New York Law School Suit Dismissal Upheld by Appeals Court

The dismissal of a lawsuit against New York Law School filed by former students who accused the school of inflating statistics on graduates’ jobs and pay was upheld by an appeals court.

The students sued the school in August 2011, accusing it of knowingly inflating employment and salary statistics to recruit and retain students. New York State Supreme Court Justice Melvin L. Schweitzer threw out the suit in March, saying the school’s marketing materials weren’t misleading and that the students had enough information about job prospects from other sources.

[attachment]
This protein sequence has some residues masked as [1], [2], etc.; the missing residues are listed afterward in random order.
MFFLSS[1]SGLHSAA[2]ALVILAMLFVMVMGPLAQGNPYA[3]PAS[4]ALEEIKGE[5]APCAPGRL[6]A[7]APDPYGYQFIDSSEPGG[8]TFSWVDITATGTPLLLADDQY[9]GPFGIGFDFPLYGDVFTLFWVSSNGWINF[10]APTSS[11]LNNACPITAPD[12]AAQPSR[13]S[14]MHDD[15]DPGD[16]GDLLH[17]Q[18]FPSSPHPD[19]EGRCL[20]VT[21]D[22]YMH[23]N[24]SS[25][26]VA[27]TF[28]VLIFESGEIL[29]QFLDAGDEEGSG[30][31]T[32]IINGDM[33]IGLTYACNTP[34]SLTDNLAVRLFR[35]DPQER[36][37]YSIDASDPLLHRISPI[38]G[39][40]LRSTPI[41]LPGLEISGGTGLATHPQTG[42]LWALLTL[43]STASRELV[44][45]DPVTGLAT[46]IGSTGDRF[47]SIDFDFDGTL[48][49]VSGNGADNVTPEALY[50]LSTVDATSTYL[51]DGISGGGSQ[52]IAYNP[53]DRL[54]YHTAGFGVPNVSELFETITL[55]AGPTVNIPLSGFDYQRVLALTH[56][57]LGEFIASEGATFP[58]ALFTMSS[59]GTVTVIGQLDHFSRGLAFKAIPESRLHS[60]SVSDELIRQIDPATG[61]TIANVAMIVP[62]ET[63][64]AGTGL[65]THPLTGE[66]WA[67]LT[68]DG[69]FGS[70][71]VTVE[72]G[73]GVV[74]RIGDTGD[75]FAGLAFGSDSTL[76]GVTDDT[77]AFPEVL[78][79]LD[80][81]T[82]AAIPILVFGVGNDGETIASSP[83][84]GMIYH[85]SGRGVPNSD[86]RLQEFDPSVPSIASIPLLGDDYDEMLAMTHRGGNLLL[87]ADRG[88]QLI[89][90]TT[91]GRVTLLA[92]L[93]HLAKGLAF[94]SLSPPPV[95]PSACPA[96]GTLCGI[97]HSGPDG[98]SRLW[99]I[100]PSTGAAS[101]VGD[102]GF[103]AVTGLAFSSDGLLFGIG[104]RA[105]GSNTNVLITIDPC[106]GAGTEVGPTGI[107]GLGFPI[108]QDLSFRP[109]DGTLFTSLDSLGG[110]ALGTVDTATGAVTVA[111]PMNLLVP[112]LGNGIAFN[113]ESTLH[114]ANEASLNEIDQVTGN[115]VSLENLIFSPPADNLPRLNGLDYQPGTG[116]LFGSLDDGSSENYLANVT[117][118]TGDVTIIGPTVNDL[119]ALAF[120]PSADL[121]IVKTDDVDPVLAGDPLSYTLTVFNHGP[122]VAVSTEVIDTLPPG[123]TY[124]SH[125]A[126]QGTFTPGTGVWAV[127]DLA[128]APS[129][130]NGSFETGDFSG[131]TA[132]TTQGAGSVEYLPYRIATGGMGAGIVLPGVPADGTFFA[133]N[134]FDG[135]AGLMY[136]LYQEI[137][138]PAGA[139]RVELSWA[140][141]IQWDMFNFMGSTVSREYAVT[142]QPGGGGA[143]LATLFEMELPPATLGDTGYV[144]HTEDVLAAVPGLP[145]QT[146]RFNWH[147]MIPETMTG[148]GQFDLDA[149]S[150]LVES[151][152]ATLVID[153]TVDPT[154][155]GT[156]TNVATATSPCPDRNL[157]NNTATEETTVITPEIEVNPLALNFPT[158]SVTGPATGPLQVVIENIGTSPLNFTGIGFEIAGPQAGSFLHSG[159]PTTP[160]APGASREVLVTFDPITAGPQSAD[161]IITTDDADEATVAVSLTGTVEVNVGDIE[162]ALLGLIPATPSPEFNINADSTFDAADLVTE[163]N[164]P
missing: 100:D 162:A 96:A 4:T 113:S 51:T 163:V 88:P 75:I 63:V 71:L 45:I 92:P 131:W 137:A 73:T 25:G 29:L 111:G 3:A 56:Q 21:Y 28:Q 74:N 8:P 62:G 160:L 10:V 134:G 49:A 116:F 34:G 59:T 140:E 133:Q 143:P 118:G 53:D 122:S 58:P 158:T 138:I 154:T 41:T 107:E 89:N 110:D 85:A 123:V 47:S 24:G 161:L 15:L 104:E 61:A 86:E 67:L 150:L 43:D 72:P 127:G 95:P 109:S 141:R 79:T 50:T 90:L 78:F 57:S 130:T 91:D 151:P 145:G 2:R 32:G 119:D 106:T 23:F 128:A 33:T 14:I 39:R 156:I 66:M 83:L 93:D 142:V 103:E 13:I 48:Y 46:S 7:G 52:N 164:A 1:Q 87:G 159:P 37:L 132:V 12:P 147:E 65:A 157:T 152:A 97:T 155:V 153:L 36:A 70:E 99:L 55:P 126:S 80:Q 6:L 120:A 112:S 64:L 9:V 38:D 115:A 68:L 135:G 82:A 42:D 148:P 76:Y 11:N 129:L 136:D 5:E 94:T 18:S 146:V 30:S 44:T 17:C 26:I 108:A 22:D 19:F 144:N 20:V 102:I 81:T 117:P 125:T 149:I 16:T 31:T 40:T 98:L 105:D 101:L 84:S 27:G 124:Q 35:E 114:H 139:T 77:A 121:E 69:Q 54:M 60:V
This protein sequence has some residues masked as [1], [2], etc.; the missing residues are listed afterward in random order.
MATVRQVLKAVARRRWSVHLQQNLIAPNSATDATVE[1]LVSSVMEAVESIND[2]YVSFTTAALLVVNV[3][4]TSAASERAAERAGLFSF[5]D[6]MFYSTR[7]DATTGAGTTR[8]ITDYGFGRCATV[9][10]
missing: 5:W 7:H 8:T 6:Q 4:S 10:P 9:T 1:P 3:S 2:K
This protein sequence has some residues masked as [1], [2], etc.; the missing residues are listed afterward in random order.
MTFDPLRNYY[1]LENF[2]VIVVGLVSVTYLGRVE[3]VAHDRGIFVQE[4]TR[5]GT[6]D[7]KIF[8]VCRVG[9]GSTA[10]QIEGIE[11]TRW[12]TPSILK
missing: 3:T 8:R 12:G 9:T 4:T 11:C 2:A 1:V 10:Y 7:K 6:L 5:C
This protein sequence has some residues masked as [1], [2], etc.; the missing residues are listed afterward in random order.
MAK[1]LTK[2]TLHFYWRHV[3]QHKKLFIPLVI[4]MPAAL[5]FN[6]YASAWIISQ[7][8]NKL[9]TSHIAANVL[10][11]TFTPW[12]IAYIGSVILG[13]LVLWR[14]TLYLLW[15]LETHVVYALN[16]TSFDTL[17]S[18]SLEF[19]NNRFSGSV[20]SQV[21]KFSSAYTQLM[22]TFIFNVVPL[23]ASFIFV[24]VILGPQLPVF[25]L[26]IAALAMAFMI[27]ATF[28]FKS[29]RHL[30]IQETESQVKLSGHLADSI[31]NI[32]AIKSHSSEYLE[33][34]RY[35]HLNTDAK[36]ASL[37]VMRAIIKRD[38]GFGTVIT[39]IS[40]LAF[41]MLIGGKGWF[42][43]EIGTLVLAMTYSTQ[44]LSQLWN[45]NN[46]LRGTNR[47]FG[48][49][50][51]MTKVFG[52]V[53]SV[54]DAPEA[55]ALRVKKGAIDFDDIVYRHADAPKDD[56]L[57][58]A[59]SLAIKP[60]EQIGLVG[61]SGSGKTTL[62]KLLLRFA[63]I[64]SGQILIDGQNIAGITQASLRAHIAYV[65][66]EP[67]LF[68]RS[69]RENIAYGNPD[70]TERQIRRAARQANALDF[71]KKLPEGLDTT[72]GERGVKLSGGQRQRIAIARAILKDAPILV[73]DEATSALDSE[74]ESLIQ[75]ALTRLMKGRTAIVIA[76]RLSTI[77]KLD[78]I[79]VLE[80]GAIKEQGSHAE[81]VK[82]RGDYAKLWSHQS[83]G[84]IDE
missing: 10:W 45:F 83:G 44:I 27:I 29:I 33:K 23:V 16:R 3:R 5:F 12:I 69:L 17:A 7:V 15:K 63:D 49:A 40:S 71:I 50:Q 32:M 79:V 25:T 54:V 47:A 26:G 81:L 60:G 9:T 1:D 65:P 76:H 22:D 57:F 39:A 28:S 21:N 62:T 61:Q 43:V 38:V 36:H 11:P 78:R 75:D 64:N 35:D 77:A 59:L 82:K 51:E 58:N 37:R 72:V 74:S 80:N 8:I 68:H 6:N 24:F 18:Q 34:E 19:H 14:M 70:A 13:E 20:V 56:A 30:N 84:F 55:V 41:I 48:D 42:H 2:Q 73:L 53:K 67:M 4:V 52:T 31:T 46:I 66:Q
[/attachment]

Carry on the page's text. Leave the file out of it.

An appeals court in Manhattan upheld dismissal of the suit in a ruling today, saying that the school’s disclosures weren’t false or misleading although they were “unquestionably incomplete.”

“While we are troubled by the unquestionably less than candid and incomplete disclosures, a party does not violate” a New York state law prohibiting deceptive acts or practices “by simply publishing truthful information and allowing consumers to make their own assumptions about the nature of the information,” Justice Rolando T. Acosta wrote in a unanimous opinion.

New York Law School, founded in 1891, is one of the oldest independent law schools in the U.S. with about 1,500 students, according to its website.

The case is Gomez-Jimenez v. New York Law School, 652226/2011, New York State Supreme Court (Manhattan).

To contact the reporter on this story: Chris Dolmetsch in New York at

To contact the editor responsible for this story: Michael Hytha at

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